Cardinals take guard Cooper, see Pro Bowler
TEMPE, Ariz. – Six years after the Cardinals selected left tackle Levi Brown with the fifth pick in the 2007 draft, they finally saw fit to address their much-maligned and often-neglected offensive line with another high pick.
“I think the question was first posed to me at the combine in Indianapolis, whether I thought seven was too high to take an offensive guard,” general manager Steve Keim said after the team selected North Carolina guard Jonathan Cooper. “I think that we have our answer.”
Cooper started 48 games in his college career and was a three-time All-ACC pick as well as a consensus first-team All-American in 2012, when he was also named a finalist for the Outland Trophy as the nation’s best lineman. Last season, he was the only FBS guard to grade at least 90 percent for blocking consistency in more than seven games (he did it 10 times).
Not bad for a guy who didn’t even start playing football until seventh grade because he was too big to join his brother in Pop Warner.
“I would have had to play like five age groups up just to make weight,” Cooper said. “I was not ready for that, mentally or physically.”
By the time he got to North Carolina, however, Cooper’s play elevated him to the point where he was the top-rated interior lineman in this year’s draft.
“When I watched Jonathan, I thought he was going to come out and be a top-15 pick last year,” Keim said. “I truly believe in my heart that he would have been the first guard off the board in the 2012 draft.”
— Jonathan Cooper (@TheUnderDog_64) April 26, 2013
The Cardinals are impressed with a number of areas in Cooper’s skill set. They think he has quick feet, he’s good in space, he has the ability to pull and he possesses excellent pass-blocking skills. Cooper said he trained recently at Athletes’ Performance in the Valley to work on his run-blocking skills.
Keim and Arians were impressed with that work ethic as well as his ability to shed weight last season at UNC to play in the Tar Heels’ up-tempo offense.
“So many times with linemen, you worry about them being able to control their weight,” coach Bruce Arians said. “This guy absolutely can control his weight, but I told him he never had to get back to 285.”
As the seventh pick in the draft under the NFL’s rookie scale, Cooper will sign a four-year deal worth about $14.5 million, including a signing bonus of about $10 million.
Keim said he expects Cooper to play between 310 and 315 pounds, but the weight does not impact his movement, with Keim calling him one of the most athletic linemen he’s seen in his 15 years in the business.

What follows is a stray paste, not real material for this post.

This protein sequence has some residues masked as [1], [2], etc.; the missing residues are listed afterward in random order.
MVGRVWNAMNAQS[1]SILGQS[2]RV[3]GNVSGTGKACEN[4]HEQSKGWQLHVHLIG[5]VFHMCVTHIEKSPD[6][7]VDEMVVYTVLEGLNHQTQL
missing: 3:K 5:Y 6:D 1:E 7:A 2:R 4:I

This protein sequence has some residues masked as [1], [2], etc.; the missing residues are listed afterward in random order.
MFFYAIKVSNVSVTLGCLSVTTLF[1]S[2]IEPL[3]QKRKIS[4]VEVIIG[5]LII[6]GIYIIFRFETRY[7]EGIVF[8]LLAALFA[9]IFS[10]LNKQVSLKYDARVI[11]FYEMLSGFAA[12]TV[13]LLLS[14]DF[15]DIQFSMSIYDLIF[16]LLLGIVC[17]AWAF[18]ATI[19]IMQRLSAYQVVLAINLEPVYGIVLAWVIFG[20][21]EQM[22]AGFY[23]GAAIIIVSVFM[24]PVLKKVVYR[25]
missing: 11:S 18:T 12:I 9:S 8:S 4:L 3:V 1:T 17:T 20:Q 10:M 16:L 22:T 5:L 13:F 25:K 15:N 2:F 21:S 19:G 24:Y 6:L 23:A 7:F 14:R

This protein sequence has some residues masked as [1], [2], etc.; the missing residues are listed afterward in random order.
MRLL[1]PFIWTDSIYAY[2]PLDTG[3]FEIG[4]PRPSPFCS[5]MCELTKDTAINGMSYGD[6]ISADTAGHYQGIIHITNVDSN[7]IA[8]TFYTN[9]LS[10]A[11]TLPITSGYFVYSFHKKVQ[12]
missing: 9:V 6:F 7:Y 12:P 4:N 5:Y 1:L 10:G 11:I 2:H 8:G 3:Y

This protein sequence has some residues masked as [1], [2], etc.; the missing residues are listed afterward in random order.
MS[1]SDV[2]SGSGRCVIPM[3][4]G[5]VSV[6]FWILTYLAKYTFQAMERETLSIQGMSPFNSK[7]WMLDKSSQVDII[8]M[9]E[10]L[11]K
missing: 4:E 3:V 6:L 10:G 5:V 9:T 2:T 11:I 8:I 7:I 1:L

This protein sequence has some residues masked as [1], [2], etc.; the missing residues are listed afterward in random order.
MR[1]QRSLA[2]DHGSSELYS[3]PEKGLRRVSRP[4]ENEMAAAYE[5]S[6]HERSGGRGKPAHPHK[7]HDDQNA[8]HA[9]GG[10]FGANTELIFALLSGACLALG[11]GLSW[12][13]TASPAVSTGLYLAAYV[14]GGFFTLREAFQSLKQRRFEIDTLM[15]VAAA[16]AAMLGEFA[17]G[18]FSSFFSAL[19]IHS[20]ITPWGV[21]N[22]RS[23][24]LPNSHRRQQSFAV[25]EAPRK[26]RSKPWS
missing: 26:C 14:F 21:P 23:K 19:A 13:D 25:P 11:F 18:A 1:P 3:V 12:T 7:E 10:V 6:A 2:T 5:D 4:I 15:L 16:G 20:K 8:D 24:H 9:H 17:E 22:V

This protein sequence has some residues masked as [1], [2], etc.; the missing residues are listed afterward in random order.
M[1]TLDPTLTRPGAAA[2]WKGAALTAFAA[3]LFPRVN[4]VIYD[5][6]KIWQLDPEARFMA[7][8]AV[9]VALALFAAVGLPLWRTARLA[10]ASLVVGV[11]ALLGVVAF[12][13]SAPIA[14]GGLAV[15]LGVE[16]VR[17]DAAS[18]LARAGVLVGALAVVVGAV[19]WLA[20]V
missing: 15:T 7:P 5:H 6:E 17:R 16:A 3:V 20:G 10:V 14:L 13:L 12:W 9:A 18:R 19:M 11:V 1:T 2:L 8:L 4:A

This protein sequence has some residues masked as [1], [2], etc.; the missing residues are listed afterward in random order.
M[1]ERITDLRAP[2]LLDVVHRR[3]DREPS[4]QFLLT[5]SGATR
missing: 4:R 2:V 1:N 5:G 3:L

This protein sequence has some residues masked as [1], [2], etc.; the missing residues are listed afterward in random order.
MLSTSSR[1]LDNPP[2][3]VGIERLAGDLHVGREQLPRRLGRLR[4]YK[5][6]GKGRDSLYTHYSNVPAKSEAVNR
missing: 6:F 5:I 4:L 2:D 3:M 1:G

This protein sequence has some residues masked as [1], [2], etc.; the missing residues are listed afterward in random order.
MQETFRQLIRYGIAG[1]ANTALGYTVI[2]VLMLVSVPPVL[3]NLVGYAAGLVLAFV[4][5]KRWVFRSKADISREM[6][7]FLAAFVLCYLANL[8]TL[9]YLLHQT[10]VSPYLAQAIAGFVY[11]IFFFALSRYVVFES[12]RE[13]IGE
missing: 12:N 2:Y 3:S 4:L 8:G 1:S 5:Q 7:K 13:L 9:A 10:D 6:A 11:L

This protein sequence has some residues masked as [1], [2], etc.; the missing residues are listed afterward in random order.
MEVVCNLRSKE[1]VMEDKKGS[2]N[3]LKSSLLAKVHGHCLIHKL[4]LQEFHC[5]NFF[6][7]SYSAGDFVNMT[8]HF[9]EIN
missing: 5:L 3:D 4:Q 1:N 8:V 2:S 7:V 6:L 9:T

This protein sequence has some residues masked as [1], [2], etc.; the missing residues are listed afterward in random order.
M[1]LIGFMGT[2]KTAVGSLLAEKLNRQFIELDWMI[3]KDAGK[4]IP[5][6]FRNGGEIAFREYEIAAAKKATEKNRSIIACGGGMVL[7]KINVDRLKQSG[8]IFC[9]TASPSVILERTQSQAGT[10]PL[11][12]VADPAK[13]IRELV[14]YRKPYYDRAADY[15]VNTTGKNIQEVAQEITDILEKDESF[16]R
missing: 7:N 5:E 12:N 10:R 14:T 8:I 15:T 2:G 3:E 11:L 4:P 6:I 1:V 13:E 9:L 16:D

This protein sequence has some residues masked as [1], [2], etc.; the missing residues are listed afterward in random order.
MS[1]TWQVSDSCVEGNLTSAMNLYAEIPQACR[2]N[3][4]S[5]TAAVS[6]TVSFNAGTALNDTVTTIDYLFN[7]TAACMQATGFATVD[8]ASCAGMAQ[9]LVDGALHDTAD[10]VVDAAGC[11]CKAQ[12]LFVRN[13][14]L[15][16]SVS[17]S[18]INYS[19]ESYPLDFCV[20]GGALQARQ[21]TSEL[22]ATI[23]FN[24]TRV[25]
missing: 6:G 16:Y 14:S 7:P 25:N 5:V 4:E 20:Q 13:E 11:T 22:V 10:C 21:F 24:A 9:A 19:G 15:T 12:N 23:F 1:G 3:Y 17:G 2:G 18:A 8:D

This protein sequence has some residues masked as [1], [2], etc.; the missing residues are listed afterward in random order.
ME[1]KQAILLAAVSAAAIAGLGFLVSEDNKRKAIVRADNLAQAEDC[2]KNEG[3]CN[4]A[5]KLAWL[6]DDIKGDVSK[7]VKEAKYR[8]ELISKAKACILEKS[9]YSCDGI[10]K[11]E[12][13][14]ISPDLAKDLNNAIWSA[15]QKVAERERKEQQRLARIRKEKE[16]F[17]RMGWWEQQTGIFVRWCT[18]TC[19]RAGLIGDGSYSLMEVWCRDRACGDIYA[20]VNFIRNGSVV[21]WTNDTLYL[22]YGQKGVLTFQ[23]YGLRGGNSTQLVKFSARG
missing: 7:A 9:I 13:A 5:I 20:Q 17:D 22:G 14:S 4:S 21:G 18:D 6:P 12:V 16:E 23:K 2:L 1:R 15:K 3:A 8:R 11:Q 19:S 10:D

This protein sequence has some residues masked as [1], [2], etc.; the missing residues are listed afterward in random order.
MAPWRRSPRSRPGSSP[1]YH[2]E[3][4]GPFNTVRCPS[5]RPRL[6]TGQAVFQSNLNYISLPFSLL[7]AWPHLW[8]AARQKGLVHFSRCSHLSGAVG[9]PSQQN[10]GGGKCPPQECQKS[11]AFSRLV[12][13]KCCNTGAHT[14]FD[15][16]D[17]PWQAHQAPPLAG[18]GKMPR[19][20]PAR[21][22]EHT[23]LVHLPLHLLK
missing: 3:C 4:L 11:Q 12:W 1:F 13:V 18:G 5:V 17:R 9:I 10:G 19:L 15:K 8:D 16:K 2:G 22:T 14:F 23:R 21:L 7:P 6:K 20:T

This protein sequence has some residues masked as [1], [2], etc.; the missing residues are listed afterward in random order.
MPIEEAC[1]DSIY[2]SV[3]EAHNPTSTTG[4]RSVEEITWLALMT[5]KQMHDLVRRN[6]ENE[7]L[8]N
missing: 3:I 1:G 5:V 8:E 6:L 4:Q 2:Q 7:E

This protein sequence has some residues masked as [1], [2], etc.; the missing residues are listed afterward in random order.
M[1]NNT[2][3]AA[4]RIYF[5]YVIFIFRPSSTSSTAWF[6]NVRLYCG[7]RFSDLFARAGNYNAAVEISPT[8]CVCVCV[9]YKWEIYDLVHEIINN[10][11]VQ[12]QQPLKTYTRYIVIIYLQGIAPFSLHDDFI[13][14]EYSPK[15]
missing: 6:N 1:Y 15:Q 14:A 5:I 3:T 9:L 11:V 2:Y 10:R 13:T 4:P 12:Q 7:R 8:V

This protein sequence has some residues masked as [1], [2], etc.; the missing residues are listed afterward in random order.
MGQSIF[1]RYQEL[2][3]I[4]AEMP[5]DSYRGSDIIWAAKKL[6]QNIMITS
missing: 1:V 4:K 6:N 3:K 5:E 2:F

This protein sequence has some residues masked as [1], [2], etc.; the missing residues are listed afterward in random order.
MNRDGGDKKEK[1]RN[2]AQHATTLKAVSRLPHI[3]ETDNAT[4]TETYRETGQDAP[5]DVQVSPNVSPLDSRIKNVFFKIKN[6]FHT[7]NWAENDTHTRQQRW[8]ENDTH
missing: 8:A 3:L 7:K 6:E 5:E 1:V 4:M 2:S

“As I indicated in Indy, we have conviction that the player is a Pro Bowl-caliber player,” Keim said. “The choice was easy.”
Keim and Arians both said last week that they expected the No. 7 pick to play right away, and Arians reiterated that on Thursday, calling it a “pretty good bet” that Cooper will start.
That statement calls into question guard Adam Snyder’s future with the team. While Cooper can play either side, Daryn Colledge is expected to remain at left guard. Snyder, who signed as a free agent last season, was disappointing when he played last year, missing a couple games and battling an elbow injury for even longer.
Snyder is due to make $4 million in salary next season. The Cards won’t save anything against the cap if they cut him, so he could remain as a valuable backup, or the Cards could choose to move on.
The pick may signal that the Cards are ready to move forward with tackles Levi Brown, Bobby Massie and Nate Potter — unless they select a lineman on Friday in the second or third round or find a free agent when the draft smoke has cleared and cuts take place over the next few months.
Keim said the first six picks of the draft played out largely as he expected, with the top three offensive tackles — Eric Fisher, Luke Joeckel and Lane Johnson — all going in the first four picks and pass rushers Dion Jordan, Ezekiel Ansah and Barkevious Mingo rounding out the top six.
Since those two positions were ones the Cards had also been eyeing, the subtraction of those players led them to Cooper, whom they suspected all along would be their pick.
“A lot of people have talked about those top three tackles and the fact that they were all on our radar,” Keim said. “You could easily argue that offensive guard was just as important as offensive tackle for us.”
For his part, Cooper was just happy to see his brethren feeling some love.
“I do feel we do deserve to go that high. We’ve put in the work, put in the time and I feel it’s shown on our film,” he said. “I’m really excited to have such an offensive-line-heavy draft.”
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